Comfortably lying on the moist earth

Anyway she had escaped with her life. And, by and by, her bosom became larger. Her eyes began to be shaded with the restless color. Now she must guard not only herself, but also her children within her womb. Thus the pleasant shade of Mokusei was no more the place for security. Even when she was comfortably lying on the moist earth, breathing out her agony for a while, she stood up as soon as she saw the shadow of a man. She could not be negligent even for a moment. To her eyes, there was nothing as merciless and cruel as the human being.

But, in spite of her fear, she could not leave the human house. How at ease she would be if, like other animals, she could go to a distant forest and give birth amid the green trees and grasses! Thus it might seem to the looker-on, but it was not so with her, she was unable to change her inherited nature.

It was just at the beginning of June that she finished her duty of motherhood. Four puppies appeared in the hot-house of Kin san. Two of them were beautiful piebald puppies of brown and while like that of Pochi, one was entirely black, and the other was of ambiguous gray, very much like herself!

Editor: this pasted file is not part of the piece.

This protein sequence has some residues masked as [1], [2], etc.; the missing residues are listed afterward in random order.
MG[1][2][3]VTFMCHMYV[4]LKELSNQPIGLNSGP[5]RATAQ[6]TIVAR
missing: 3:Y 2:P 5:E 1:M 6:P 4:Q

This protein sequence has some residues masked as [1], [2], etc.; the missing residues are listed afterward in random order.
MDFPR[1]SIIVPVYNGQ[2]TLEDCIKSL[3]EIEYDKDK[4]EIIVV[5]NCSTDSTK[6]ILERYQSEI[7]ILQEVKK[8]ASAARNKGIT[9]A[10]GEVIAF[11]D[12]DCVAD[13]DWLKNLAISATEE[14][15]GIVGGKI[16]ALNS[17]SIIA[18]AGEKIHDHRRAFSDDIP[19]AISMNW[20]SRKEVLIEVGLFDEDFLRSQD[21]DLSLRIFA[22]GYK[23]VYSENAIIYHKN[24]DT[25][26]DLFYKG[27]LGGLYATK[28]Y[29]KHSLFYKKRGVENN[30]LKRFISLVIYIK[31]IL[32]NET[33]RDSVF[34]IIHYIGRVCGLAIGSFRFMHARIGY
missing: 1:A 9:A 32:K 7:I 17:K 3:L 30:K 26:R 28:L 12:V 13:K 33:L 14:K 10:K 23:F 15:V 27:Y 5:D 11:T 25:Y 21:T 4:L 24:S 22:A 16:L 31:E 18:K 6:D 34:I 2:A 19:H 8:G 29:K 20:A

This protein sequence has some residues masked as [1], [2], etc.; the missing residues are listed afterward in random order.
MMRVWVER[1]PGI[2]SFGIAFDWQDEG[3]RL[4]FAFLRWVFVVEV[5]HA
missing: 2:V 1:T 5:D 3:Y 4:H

Ah, it was in the morning of her motherhood that she first saw the smiles of human beings. It was also in that morning of her motherhood that she first had nourishing food since her birth.

“Pup—come, come.”

Opening the paper screen of the kitchen, the aunt at Kin san`s began to call her, as she has called her since that day.

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A Domestic Animal part 4

Meanwhile, the spring has come. And at the time when the frost began to melt she seemed to be quite grown up. All the dogs, from Kin san`s Pochi to Kuro of the bathing house, Aka of the timber-dealer`s, and the fearful big dog which was kept at the neighboring planter`s, gathered around her. Wherever she goes, she is followed by two or three dogs. So a comfortable place like that shade of Mokusei was overflowing with deep groans of dogs that sounded as if they wished to whisper or to flatter.